Timeline of Lo

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  • Until the late fourteenth century, Lo was part of Ngari, a name for far western Tibet. Ngari was not a true political entity, but rather a loose collection of feudal domains that also included parts of Dolpo. By the 14th century, much of Ngari, as well as most of what today is western Nepal, was part of the Malla Empire governed from their capital at Sinja, near Jumla.
  • 1380 - Shresrab becomes the dzongpon (military commander and provincial commissioner) of Lo for the Gung-thang kings of Tibet. He holds a semi-independent status, which allows him to secure the government for his lineal descendants.
  • 1400 - His son, Tshang is recognised as dzongpon of Lo, Nar, Nyishang, Manang, Phug, and Nubri.
  • 1425 - His son, the warrior-monk Ama Pal, succeeds as dzongpon.
  • 1440-1442 – Ama Pal consolidates his power in the upper Kali Gandaki Valley and extends his influence over a wide region in western Tibet, thus founding the Buddhist Kingdom of Lo. He defeats the Zhang-pa army, declares his independence, and is enthroned as gyalpo, although his kingdom remains closely tied by language and culture to Tibet.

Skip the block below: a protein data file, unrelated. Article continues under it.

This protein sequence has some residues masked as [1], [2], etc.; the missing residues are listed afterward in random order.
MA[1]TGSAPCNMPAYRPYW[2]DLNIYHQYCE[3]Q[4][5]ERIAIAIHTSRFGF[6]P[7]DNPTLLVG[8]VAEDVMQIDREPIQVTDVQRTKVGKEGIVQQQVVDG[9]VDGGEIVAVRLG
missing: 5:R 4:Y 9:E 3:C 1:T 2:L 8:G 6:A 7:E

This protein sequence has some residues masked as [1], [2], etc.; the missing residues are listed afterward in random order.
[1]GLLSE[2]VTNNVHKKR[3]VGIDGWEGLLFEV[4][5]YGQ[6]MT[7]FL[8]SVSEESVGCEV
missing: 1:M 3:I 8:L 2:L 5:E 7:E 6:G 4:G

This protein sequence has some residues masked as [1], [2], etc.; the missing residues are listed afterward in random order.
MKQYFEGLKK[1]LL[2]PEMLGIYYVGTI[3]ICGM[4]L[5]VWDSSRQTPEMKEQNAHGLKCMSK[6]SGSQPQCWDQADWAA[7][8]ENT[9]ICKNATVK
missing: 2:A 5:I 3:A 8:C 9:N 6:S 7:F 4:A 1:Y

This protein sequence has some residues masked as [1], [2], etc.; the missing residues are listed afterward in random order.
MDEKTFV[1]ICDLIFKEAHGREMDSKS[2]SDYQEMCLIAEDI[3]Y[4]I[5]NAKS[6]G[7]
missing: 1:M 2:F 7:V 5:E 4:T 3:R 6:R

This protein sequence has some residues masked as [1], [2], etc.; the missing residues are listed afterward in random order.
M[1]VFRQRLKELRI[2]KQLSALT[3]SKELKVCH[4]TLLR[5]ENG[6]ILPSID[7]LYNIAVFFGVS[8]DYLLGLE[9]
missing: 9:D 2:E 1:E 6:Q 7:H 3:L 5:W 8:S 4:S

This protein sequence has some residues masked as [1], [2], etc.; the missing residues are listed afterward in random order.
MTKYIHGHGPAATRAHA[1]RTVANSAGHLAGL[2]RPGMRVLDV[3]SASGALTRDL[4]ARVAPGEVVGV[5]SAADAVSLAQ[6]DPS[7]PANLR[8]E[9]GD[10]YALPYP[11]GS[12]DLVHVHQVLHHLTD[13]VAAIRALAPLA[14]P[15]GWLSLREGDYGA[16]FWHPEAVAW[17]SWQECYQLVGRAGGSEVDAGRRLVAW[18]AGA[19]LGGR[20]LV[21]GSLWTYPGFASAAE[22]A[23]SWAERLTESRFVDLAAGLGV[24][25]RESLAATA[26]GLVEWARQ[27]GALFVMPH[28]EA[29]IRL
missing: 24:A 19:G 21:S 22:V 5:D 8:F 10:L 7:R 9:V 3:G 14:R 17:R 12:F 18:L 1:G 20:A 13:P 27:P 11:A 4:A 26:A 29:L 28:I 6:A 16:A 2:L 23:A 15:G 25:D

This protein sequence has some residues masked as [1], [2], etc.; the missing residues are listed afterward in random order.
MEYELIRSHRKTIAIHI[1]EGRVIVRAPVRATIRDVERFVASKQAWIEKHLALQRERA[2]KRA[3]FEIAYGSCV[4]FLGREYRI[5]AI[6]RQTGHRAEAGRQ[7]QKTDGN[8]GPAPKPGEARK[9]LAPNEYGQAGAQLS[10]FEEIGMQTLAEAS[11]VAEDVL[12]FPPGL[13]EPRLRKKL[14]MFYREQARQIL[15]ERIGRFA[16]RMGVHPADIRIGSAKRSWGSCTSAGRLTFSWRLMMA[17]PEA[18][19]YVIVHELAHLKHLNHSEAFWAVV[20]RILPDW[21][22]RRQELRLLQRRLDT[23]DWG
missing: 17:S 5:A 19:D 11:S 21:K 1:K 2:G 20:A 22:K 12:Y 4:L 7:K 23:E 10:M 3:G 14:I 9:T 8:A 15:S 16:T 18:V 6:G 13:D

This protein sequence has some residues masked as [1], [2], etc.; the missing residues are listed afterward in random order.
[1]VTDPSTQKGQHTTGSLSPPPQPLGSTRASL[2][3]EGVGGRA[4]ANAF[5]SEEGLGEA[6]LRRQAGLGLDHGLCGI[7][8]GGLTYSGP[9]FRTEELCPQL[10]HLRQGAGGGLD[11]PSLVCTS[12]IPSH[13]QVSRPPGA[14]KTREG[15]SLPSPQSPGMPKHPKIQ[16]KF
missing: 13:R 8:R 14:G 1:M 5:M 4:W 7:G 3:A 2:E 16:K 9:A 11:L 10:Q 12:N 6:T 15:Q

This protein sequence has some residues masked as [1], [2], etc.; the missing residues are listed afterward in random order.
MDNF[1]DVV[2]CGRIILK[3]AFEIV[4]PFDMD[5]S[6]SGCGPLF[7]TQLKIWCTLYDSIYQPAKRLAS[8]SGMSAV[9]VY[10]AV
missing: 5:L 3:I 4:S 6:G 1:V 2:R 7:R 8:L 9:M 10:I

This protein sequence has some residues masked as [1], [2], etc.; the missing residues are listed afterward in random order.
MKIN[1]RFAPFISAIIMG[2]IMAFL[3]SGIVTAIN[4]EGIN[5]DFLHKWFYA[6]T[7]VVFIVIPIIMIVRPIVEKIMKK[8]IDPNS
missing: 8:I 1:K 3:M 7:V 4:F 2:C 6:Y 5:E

• 1442 - Ama Pal is recognized as an independent ruler by the Gung-thang king of Tibet and assumes the title of chosgyal.
  • 1443 – Ama Pal transferrs his capital from Sarang to Manthang (the present day capital), constructing many gompas (temples). He subjugates Guge and Purang in western Tibet and founds the Thub-stan shad-rub dar-gyas-ling Monastery at Sarang, which accommodated over 2,000 resident monks and served as a major center of religious learning and worship.
  • 1447 – Tenzing succeeds his father as Lo Gyalpo, an enlightened ruler who patronized literature and religion, reorganized the administration and developed the economic welfare of the kingdom, during a reign that was largely peaceful and prosperous.
  • 1482 - Krathis succeeds his father as Lo Gyalpo.
  • 1513 - Ragspa succeeds his father as Lo Gyalpo. The growing power of Jumla sees a contraction of his hegemony to little more than the traditional areas of Dolpo, Manang and Lo, eventually losing his independence in 1544.
  • 1544 Lo is divided into separate districts ruled by the three sons of Ragspa, under Jumla sovereignty, until 1560.
  • 1560 Gyahor, the eldest of the three sons is appointed khri-thog-pa by the Jumla authorities and succeeds in re-establishing the principality.
  • 1565 – Sodnams, the younger son of Krathis is appointed depa by his elder brother.
  • 1572 – Sodnams succeeds his brother as Lo Gyalpo.
  • 1580 - Dongrub, the second son of Sodnams succeeds his father. He did much to revive the fortunes of the state, constructed palaces and strong forts, and recovered authority over Serib, Gelung and Khangkar.
  • 1594 – Samgrub, the eldest son of Dongrub, succeeds on the death of his father.
  • 1609 – Rabtan, the only surviving son of Samgrub, succeeds on the death of his father.
  • 1655 – Rabtan abdicates in favour of his third son. He married Nyizla, a princess from Ladakh. He died in 1664.